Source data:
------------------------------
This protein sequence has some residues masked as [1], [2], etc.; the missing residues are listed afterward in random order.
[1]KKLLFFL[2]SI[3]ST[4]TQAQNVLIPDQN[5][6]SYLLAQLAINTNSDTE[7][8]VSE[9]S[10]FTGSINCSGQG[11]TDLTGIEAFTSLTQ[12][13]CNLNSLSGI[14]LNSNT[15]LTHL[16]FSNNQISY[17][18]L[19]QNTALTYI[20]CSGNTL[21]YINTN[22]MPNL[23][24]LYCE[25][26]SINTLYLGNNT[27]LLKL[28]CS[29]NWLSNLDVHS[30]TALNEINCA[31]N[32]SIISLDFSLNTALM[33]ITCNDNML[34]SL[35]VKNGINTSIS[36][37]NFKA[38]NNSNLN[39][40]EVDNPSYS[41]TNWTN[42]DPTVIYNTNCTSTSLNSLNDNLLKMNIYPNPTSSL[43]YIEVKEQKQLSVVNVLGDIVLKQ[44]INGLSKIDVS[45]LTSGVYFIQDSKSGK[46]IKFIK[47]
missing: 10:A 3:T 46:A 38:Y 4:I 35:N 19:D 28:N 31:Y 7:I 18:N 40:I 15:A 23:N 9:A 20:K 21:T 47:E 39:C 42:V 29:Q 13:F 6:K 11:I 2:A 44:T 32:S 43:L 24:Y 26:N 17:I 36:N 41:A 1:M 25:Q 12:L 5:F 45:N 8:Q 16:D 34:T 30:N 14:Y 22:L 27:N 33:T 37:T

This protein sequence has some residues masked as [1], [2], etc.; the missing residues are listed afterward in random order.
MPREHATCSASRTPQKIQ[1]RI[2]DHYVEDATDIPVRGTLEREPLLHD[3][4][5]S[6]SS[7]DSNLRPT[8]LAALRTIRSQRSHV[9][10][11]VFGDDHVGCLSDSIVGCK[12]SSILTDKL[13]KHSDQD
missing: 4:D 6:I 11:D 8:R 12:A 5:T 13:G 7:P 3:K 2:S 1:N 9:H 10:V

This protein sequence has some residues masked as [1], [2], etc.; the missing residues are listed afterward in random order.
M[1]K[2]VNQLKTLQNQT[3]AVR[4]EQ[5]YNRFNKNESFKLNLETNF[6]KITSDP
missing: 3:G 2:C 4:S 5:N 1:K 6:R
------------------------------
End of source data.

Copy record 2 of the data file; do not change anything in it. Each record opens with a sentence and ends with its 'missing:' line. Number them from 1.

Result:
This protein sequence has some residues masked as [1], [2], etc.; the missing residues are listed afterward in random order.
MPREHATCSASRTPQKIQ[1]RI[2]DHYVEDATDIPVRGTLEREPLLHD[3][4][5]S[6]SS[7]DSNLRPT[8]LAALRTIRSQRSHV[9][10][11]VFGDDHVGCLSDSIVGCK[12]SSILTDKL[13]KHSDQD
missing: 4:D 6:I 11:D 8:R 12:A 5:T 13:G 7:P 3:K 2:S 1:N 9:H 10:V